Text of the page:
By John Basilesco
June 29, 2008 05:51 pm
National sales of backyard fireworks are booming, and that means big business in New Hampshire.
Sales are at an all-time high, according to the American Pyrotechnic Association. Last year, sales soared to $930 million nationwide, with backyard fireworks sales representing $620 million, up from $400 million in 2000.
This year, sales have been "a little quieter than usual," probably because of the economy, said Mary McCluskey, manager of Phantom Fireworks in Londonderry.
"But people still like their fireworks, and they are coming in to purchase them," she said.
Among her customers the other day was 38-year-old Dennis Cremin of Chester, who said he and his friends all chip in $100 to buy an assortment of fireworks that they set off on a beach in Massachusetts the night before the Fourth of July.
Fireworks are legal in New Hampshire, but not in Massachusetts.
"It's pretty much a tradition," he said. "The place where we go to set them off, I've been going to since I was about 5 years old."
He said he continues to enjoy setting off fireworks with his boyhood friends, now adults with families who participate in the annual Fourth of July celebration.
Others shopping for fireworks at Phantom included Dimitri Panacopoulas and his girlfriend, Emily Myers, of Londonderry.
"We're already starting on another cart," Myers said after they loaded up their first shopping carriage with two huge boxes of fireworks.
"We're going to be going to town," Panacopoulas said of this year's planned July Fourth celebration, which always involves consumer fireworks.
"We enjoy the celebration and having everyone get together," he said. "It's an annual tradition. It's just friends and family."
Having a celebration at a friend's house also beats traveling to a professional display, Panacopoulas and Myers said, because that involves fighting traffic and putting up with large crowds.
Michael Clark of Washington agreed. He made the 21/2-hour round trip to buy an assortment of fireworks at Phantom Fireworks in Londonderry Wednesday afternoon.
Clark said he hates going to professional fireworks displays, but loves having his own.
"You're fighting traffic to get to the display," he said, "and you have to arrive three hours ahead of time to even find a parking space. At the end, it's all smoky — you don't know where your car is."
While consumer fireworks are illegal throughout Massachusetts, New Hampshire communities have the option of banning them or allowing them with some restrictions, including a permit.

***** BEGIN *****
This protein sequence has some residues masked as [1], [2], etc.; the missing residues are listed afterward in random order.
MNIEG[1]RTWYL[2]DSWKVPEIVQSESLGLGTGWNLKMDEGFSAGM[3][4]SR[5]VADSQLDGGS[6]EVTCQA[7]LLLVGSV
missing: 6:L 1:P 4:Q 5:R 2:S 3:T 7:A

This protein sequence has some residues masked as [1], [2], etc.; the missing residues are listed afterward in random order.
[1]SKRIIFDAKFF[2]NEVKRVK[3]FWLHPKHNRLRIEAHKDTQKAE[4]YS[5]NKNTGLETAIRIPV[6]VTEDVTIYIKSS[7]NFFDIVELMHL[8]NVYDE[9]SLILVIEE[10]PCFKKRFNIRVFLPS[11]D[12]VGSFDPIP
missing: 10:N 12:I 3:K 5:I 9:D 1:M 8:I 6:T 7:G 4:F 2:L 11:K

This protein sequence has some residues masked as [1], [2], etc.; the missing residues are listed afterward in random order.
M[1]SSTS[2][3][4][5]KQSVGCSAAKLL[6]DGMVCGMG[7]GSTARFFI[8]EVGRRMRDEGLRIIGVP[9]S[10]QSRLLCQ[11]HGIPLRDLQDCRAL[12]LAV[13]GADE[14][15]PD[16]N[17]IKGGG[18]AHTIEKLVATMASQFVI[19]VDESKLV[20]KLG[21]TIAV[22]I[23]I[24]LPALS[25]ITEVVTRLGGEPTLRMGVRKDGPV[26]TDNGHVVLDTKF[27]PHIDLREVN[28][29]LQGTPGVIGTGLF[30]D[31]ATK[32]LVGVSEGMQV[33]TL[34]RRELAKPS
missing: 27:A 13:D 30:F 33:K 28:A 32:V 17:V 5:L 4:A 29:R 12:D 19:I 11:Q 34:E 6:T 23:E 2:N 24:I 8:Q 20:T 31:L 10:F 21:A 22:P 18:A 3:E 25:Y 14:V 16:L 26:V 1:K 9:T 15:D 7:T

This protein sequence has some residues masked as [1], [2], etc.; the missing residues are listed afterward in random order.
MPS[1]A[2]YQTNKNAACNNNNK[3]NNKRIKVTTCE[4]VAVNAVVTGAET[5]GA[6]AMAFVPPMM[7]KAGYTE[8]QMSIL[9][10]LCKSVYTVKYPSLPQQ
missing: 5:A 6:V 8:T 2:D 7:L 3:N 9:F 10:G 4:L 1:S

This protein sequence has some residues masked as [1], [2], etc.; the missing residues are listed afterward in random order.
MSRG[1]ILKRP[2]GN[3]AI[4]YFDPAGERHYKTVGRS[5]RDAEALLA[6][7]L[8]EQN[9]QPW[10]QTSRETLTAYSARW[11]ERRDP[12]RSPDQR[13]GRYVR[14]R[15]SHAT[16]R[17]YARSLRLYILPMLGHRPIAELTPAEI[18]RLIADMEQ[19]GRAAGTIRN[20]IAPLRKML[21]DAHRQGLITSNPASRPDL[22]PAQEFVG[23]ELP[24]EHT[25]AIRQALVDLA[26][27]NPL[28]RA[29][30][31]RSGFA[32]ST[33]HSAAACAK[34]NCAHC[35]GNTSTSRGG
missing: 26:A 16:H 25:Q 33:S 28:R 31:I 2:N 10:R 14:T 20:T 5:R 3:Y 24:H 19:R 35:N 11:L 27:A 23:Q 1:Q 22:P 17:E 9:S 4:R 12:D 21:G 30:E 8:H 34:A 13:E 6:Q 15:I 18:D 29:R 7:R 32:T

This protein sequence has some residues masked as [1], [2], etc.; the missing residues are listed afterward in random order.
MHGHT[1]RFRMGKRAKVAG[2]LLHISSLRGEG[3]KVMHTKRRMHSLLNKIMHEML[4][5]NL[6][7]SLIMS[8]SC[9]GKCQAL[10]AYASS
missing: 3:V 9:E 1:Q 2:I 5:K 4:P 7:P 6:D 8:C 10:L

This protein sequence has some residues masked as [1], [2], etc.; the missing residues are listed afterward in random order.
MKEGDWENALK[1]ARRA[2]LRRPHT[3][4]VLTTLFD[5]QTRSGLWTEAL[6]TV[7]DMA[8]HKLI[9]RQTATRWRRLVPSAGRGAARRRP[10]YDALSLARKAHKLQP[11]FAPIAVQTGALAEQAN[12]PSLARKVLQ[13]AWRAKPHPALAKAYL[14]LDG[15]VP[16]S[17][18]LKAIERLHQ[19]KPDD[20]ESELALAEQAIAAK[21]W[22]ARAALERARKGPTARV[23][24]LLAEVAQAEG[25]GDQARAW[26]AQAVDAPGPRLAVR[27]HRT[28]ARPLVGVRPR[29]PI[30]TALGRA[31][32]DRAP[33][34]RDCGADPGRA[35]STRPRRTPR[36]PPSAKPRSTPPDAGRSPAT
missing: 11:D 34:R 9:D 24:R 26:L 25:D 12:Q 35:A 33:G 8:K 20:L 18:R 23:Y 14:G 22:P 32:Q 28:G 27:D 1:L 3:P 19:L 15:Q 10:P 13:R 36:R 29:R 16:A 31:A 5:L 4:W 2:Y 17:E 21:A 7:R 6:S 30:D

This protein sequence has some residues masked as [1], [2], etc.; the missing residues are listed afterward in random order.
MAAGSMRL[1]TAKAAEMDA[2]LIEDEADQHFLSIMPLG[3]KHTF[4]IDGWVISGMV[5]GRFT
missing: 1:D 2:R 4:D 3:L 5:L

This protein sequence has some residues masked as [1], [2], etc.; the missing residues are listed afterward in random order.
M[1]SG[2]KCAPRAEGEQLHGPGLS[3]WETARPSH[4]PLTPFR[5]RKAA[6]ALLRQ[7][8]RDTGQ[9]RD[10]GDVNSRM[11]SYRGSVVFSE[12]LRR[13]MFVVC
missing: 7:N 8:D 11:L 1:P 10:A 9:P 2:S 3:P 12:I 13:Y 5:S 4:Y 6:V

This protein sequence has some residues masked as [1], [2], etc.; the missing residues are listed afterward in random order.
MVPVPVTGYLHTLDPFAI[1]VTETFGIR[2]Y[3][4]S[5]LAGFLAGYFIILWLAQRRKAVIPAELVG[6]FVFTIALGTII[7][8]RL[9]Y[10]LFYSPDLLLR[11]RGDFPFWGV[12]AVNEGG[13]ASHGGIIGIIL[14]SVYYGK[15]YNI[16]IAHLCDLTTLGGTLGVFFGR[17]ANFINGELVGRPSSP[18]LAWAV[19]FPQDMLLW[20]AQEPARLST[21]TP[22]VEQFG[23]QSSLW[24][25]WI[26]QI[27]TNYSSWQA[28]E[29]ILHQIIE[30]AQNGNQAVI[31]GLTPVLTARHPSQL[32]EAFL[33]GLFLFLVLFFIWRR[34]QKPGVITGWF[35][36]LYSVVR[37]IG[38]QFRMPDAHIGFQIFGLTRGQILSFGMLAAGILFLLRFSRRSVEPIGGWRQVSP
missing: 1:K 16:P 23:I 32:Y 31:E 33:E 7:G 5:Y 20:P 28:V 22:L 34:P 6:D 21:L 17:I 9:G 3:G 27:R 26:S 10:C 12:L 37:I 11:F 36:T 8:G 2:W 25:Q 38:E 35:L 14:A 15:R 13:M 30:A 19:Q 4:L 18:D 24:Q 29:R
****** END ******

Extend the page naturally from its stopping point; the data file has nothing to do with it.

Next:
Windham, Salem and Derry don't allow fireworks. But people still use them, especially around the Fourth of July, Windham police Chief Gerald Lewis said.
Officers use their discretion when they respond to a fireworks complaint, he said. If the amount of backyard fireworks is small and no one has been hurt, typically the officer will confiscate the fireworks and issue a warning. But if it involves a repeat offender, an injury or a large amount fireworks, then the violator would most likely be arrested, Lewis said.
Derry police Capt. Vern Thomas said police there take violators to court.
Some towns, including Hampstead and Pelham, require residents to get a permit to use fireworks on their property.
But Pelham fire Chief Michael Walker said he's only aware of two permits that are sought and issued each year. One is for a resident who holds an annual Fourth of July party. Anyone else using fireworks does not have the necessary permit, Walker said.
"I can hear them from my house," Walker said. "But you can't catch everybody. It's analogous to catching people who are speeding. We certainly frown on it. It's not tolerated, and police respond to fireworks complaints and take legal action."
Walker said there several dangers associated with consumer fireworks, including fireworks that don't explode after the fuse is lit. This can lead to serious burns and other injuries if someone picks it up and it explodes in their hand, he said.
Backyard fireworks can also spark brush or building fires.
New Hampshire state Fire Marshal Bill Degnan urges anyone planning to celebrate the July Fourth holiday with home fireworks to use extreme caution and to keep fireworks out of the hands of children.
"Fireworks are explosive devices," Degnan said. "They can cause serious injury if misused or handled carelessly. They should only be handled by responsible adults."
For many Americans, fireworks have become a way of life during the holidays — beautifully colored sparks flying through the air with loud rumbling explosions. But people often forget that they are playing with explosives, dangerous chemicals and combustibles that can destroy property and injure people, Degnan said. They throw hot sparks through the air and can reach temperatures hotter than 1,200 degrees, he said.
William Weimer, a vice president of Phantom Fireworks, said manufacturing improvements and closer government control have made today's consumer fireworks much safer than they once were.
While sales figures have been soaring, the total number of injuries from fireworks has been dropping, Weimer said.
Weimer said while sales tripled from 1992 to 2006, injuries dropped over that same period from 12,500 in 1992 to 9,200 in 2006.
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Dennis Cremin of Chester looks through the Phantom Fireworks trying to decide what he wants this year. Cremin and a group of his friends each spend a bit of money and get together every year to light them off on July Fourth. Staff photo